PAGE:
Oven Roasted Wagyu Beef was a tour de force. Covered with an intense sauce chasseur embedded with trumpet mushrooms it melted in the mouth and effused all manner of umami sensations. The accompanying white cheddar grits brought a soft creamy touch and the brussels sprouts a firm vegetable crunch to the dish.
Finally, a dessert, Variations of Chocolate, featured malted milk ganache, espresso foam, and mascarpone ice cream. Alas, my mascarpone ice cream had melted before it arrived on my plate so I missed it at its finest.
With the law changing to allow brewpubs to make off-premise sales, Beerfoot Beach Bar is set to become more of a micro-brewery. Micro will be the operative word unless they expand the diminutive side room that functions as the 2-3 barrel brewery right now. They release a new beer each week and when it’s gone, it’s gone. That beer accompanies a carefully crafted selection of about 100 brought-in beers from all over the world. They even hand the reins over to a guest Brewmaster of the Month who brews its own beer and has it sold in the pub.
Galveston Island Brewing
Since my visit to Beerfoot Beach bar two years ago the head brewer Mark Dell’Osso left to form Galveston Island Brewing, opening in the summer of 2014.
Galveston’s Own Farmer’s Market
That’s GOFM, in the argot. Held twice a week in two locations, the Sunday morning downtown location is the most convenient. All products must be sourced within 150 miles and only producers are allowed to sell. Since its founding in 2012, this modest market has shown steady growth. It now has the critical mass for a customer to do nearly all of their weekly food shopping. There is easy parking and friendly people.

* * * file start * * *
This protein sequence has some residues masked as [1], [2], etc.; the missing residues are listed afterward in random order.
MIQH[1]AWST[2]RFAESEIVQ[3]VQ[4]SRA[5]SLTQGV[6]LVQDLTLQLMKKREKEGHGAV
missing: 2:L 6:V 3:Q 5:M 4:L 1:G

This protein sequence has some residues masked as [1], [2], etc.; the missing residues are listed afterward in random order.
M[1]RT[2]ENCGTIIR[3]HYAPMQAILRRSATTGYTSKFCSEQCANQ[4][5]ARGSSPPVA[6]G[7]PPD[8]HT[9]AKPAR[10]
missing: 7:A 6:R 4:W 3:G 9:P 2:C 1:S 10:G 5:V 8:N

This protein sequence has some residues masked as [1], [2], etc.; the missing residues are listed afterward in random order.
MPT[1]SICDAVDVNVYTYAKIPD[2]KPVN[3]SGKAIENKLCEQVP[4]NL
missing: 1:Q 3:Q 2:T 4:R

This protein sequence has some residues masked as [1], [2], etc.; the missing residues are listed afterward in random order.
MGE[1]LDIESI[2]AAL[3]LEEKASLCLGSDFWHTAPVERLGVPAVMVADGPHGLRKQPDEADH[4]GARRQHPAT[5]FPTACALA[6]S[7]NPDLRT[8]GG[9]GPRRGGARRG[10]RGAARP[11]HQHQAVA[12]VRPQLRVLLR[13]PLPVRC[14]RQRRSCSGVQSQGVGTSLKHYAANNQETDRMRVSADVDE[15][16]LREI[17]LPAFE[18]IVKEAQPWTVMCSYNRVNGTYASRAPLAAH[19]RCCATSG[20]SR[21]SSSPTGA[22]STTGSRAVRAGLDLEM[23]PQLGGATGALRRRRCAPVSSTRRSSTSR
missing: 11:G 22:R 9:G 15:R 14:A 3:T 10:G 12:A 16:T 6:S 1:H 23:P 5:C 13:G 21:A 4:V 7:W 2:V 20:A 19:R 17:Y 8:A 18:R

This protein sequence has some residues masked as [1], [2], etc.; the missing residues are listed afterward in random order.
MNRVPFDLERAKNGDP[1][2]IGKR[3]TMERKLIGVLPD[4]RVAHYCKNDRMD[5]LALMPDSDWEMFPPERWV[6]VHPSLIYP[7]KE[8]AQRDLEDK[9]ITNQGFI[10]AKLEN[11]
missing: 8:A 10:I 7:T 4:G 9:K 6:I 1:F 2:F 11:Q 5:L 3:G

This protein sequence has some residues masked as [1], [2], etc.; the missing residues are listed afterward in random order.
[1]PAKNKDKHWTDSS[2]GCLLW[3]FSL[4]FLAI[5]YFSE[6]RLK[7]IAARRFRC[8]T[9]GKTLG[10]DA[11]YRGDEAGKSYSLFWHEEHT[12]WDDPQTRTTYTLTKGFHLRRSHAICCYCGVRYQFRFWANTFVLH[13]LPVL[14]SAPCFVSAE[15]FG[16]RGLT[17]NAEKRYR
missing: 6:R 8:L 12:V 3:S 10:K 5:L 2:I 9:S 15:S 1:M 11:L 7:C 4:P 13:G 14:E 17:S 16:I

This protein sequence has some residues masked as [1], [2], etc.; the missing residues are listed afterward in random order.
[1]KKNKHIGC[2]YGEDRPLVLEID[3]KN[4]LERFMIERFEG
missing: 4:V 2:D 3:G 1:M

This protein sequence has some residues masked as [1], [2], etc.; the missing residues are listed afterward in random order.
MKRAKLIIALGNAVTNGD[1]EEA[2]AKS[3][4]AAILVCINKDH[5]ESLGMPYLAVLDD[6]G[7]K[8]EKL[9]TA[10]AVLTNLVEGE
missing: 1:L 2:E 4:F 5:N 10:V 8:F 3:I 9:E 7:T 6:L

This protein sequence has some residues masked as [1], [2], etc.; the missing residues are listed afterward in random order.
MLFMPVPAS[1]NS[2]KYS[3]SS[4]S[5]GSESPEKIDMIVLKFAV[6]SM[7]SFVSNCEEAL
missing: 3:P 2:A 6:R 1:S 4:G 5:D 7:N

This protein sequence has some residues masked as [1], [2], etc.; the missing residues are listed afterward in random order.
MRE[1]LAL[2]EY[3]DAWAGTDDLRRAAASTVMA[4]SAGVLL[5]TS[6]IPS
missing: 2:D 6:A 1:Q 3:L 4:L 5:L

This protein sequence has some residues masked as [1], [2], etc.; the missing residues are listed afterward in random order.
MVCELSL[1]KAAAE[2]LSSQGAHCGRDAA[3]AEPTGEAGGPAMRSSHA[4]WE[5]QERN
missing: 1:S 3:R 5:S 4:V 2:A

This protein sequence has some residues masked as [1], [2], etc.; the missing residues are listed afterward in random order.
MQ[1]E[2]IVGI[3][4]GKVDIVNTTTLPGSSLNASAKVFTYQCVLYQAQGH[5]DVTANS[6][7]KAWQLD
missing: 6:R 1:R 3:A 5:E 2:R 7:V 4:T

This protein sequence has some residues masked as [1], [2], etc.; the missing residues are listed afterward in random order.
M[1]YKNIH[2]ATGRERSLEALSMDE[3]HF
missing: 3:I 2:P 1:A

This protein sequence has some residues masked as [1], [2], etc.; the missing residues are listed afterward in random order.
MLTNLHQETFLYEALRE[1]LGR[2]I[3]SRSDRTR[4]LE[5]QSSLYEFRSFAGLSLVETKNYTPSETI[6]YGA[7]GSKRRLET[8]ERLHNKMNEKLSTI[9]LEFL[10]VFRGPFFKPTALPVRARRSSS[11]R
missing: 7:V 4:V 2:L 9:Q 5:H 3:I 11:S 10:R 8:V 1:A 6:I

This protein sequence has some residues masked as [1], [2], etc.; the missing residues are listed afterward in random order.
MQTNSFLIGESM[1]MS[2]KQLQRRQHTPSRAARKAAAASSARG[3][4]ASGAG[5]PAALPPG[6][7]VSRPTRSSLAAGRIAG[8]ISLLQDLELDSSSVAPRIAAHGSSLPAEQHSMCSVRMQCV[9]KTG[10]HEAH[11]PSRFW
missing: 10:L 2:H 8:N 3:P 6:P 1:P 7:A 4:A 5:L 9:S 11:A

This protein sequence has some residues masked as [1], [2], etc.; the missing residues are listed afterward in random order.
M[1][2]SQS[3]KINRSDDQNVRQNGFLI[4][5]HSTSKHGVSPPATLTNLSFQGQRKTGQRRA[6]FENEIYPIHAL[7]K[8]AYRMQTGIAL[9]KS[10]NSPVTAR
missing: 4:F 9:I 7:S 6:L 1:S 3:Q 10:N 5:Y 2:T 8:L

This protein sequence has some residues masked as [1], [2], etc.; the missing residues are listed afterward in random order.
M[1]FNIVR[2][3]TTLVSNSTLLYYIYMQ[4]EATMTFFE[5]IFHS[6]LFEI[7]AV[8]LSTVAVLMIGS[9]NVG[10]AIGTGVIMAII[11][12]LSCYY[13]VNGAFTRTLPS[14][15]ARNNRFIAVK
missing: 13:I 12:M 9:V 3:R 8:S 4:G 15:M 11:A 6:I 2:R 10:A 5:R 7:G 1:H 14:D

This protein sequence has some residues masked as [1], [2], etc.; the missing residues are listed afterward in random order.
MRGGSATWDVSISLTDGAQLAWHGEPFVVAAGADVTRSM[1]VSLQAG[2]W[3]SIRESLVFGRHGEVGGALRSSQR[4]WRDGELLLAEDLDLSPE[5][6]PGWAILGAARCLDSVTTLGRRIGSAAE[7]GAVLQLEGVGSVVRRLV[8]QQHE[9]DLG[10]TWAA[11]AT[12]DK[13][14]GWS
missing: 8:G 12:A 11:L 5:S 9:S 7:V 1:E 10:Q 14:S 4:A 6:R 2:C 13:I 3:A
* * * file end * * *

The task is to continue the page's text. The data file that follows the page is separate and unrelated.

Haak Vineyards and Winery
Not actually on the island, Haak is the nearest quality winery and on the way from Houston. Best known for world-class dessert wines that invented the category in Texas viticulture. Haak now sources the best fruit for its table wines from the Texas High Plains, where three quarters of the state’s wine grapes originate. Stop in the tasting room in Santa Fe (Texas!) on the drive down to purchase supplies.
Katie’s Seafood Market
Katie’s accounts for 25% of the gulf catch landed in Texas. A steady stream of boats arrives at the dockside warehouse, each unloading its bounty. On the other side of a busy processing area a steady stream of customers, trade and public alike, comes by purchasing their seafood supplies for the day. Amid all the kerfuffle pelicans scarf fish parts off the floor. The pelicans are protected, and may not be fed by man (of whom, they have no fear), however their own advisors have told them they can waddle into the processing warehouse and claim anything that has fallen to the floor.
During our visit a boat arrives and the crew unload 2,000 pounds of red snapper from the hold. Katie’s employees sort the fish by size (all are over 13 inches long as smaller fish must be thrown back when caught in order to sustain the supply) and place it on ice. Customer orders for filleted, or otherwise prepared, fish are satisfied at an adjoining table.
One of the interesting activities is the traceability tagging program. Each fish is tagged with the name of the fisherman, date of catch, and place of catch. In a world where, for example, two-thirds of the crawfish served in New Orleans restaurants come from Vietnam, this assures buyers of the local provenance of its seafood.
La King’s Ice Cream
On the Strand stop at La King’s (an institution) for first-rate homemade ice cream.
Should You Go?
Absolutely. It's a great location for a long weekend or midweek trip if you want to discover an off-the-beaten-path sunny destination where the diverse food scene continues to get better and better.